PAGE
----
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Deere and UAW return to negotiations as community support for strike grows

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Deere & Co. and Automobile, Aerospace and Agricultural Implement Workers of America (UAW) representatives headed back to the negotiating table on Monday, according to Brian Rothenberg, communications advisor for UAW.

As union workers began their fifth day on strike along the streets of Waterloo and several other cities gripping blue and white signs, Deere negotiators and union representatives discussed terms of employment to potentially create a new tentative agreement that would end the strike.

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Members of the United Auto Workers strike outside of the John Deere facility on West Commercial Street in Waterloo.

Deere officials issued a statement about the return to talks.

“We are fully committed to the collective bargaining process and resolving the strike,” said Jen Hartmann, director of public relations and enterprise social media. “We remain committed to providing our production and maintenance employees with the opportunities to earn the best wages and most comprehensive benefits in our industries.”

One union worker in Milan, Illinois, hoped the new negotiations will bring improved terms. If Deere comes back with a lesser or similar offer, that worker said, tensions might boil over.

“That’s only going to incite the people that are already mad,” the worker said.

The six-year offer from Deere would have raised wages by roughly 5% over the life of the contract. The deal also limited retirement benefits for workers hired after the contract was ratified. Deere workers have faced forced overtime and poor treatment from managers and other company leaders, multiple employees said on the condition of anonymity, fearing retribution. They said the last contract offer was unacceptable, especially considering the company’s record-high profits over the past year.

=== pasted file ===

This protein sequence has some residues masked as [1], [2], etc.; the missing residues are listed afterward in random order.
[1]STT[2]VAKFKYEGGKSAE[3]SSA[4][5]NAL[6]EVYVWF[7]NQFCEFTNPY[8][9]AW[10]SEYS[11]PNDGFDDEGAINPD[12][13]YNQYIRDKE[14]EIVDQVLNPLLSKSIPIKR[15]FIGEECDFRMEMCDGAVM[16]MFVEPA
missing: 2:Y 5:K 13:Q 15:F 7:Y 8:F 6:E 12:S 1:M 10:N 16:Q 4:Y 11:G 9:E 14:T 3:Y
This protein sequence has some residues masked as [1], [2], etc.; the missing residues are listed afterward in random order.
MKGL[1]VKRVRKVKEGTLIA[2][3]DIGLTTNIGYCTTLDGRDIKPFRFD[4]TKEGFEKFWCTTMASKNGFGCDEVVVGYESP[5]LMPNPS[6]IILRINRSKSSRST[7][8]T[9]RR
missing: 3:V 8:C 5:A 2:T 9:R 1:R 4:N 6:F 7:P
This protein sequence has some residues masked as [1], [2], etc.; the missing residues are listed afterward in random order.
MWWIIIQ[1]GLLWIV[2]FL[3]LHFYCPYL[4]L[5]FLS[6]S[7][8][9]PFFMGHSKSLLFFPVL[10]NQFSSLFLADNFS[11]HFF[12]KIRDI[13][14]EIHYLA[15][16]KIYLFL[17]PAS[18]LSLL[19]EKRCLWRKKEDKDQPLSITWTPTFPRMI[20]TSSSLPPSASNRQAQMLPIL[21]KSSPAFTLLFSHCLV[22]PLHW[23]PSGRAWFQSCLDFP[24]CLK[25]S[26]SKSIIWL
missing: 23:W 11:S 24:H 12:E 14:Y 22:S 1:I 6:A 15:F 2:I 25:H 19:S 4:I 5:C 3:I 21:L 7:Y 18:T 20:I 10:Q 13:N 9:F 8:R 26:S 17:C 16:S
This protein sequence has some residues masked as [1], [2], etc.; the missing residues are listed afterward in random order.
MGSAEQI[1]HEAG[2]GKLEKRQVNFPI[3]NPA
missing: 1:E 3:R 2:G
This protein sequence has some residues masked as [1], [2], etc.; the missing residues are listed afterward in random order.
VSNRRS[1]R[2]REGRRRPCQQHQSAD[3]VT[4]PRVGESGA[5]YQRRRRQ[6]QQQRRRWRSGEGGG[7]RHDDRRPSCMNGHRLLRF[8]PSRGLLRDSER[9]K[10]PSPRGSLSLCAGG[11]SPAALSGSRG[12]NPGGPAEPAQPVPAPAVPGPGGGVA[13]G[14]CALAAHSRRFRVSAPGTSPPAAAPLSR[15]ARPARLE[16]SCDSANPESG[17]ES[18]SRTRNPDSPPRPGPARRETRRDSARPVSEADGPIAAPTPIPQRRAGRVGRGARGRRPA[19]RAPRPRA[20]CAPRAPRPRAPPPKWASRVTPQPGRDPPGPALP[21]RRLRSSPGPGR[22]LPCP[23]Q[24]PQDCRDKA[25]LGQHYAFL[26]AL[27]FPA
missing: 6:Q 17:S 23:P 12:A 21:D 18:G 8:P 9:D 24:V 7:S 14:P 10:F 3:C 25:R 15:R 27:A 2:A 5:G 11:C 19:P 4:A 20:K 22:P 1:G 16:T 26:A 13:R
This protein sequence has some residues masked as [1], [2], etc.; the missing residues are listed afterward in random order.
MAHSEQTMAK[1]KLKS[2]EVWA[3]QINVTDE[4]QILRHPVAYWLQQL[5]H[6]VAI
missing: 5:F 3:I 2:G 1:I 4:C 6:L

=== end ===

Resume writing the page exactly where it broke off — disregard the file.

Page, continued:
For the 2020 fiscal year, Deere & Co. net income totaled $2.751 billion, according to the company.

On the picket lines

Max, a four-legged, hefty lab and husky mix, and his union worker sat near a barrel fire at the entrance to John Deere Harvester Works in East Moline amid a crowd of “UAW on strike” signs.

Next to Max and his owner, whose main frustration with Deere was the attempt to cut retirement benefits for newer employees, was a two-foot-high pile of supplies. Cases of water and energy drinks were the base for boxes of donuts, Casey’s pizza boxes, chips, sandwiches, and other foods donated by the community over the past five days. Firewood and rain ponchos donations were also piled under the white tent, donations that would support picketers through more turbulent weather.

“It’s really nice to see everybody come together,” said David Schmelzer, a union worker at the Milan plant, while standing in front of his own plant’s stockpile of food donations. “Hopefully after this you know we’ll be stronger for it.”

At all Deere plants in the Quad-Cities, picketers have seen large donations of food, firewood, and weather gear from community members, local businesses, local unions, and others as an expression of solidarity toward workers while they advocate for better benefits.

Members of other local unions also have delivered firewood, hand warmers, doughnuts, and other food throughout the past five days at the entrance to the Milan plant, according to Schmelzer.

“It means everything to us, even though we may work for different companies, in some cases we work for competitors, but we’re all fighting for the same things,” Schmelzer said.

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